If building media relationships is the heart of what we do, it should be guarded, valued and taught properly by senior agency folks…..just like the job of head of quality control at Porsche wouldn’t be given to a 21 year old with 6 months experience.

  6. You hit the nail on the head. Far too much is said and written on this subject.

    Back in the 1980s I worked for a great tech PR agency, the culture was: ‘if we treat the press as our customers, then our customers get coverage and pay their bills.’ It’s that simple.

  7. That’s interesting Charles. Perhaps it’s because my colleagues are all former insiders (national journos and in-house folk)but as a battle scarred veteran, I’ve always assumed that there are two customers, really – the client and the journalist. How else can you stand any chance of decent professional relationship with either party? I think the trouble is that too many PRs see this as a transactional game, a bit like a somewhat more benign version of WW1 trench warfare – lob a press release over the top and hope for the best. That’s where the rot sets in. It really behoves the PR to ask him/herself before they call or email (a) what’s genuinely interesting about this and (b) is Charles (or other individual) likely to be interested in this. Getting the second part right isn’t always easy, but the first ought to be mandatory.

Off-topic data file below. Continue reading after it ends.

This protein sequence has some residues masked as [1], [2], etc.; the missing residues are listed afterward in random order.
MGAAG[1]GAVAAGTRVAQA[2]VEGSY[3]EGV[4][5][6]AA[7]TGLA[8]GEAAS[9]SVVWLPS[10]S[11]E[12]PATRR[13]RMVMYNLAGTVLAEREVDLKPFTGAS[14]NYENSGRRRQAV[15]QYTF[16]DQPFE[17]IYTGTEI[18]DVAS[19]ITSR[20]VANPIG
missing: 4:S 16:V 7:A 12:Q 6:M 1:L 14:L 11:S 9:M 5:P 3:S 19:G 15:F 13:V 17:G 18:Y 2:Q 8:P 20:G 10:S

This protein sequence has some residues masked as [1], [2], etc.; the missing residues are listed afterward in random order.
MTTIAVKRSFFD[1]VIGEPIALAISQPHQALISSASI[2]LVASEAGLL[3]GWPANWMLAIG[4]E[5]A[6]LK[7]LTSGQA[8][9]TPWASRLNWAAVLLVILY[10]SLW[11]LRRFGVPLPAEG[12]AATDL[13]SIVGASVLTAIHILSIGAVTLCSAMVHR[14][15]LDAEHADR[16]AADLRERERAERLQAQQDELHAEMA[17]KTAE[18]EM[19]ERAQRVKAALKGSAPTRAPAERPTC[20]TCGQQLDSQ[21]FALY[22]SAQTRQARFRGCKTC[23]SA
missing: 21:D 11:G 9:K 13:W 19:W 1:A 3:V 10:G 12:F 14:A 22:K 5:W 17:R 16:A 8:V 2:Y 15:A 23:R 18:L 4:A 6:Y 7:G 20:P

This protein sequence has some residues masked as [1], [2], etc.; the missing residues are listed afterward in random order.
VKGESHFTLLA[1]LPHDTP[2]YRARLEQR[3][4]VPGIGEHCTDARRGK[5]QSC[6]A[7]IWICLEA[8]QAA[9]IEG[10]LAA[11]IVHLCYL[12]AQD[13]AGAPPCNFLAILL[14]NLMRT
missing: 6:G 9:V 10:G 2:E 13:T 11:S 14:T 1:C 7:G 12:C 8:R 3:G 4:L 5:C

8. Good post Charles and interesting analogy. Many PRs are just plain lazy and don’t read newspapers regularly or engage with journalists on any other platforms apart from email. The truth is you get good manufacturers and bad manufacturers you only have to look at the car industry for that. I just hope Jed and I stay in the good category and to do that you need to keep reading and stay engaged.

  9. Charles,
    Many of us in PR wonder why otherwise seemingly intelligent people feel the need to make those pointless “have you seen my press release” calls like an outbound call centre on steroids.
    And it is too easy to blame the clients – if they are misguided enough to ask you to do it, then you should be strong enough to tell them why it is a bad idea.
    The best PRs know their industry and/or their company inside out. They can provide guidance on issues and deliver relevant spokespeople at the right time.
    They don’t need to make any “did you get that” calls because they know that the media they deal with will come back to them if it is interesting to them.
    You know who these PRs are already – that’s why you take their calls and answer their emails.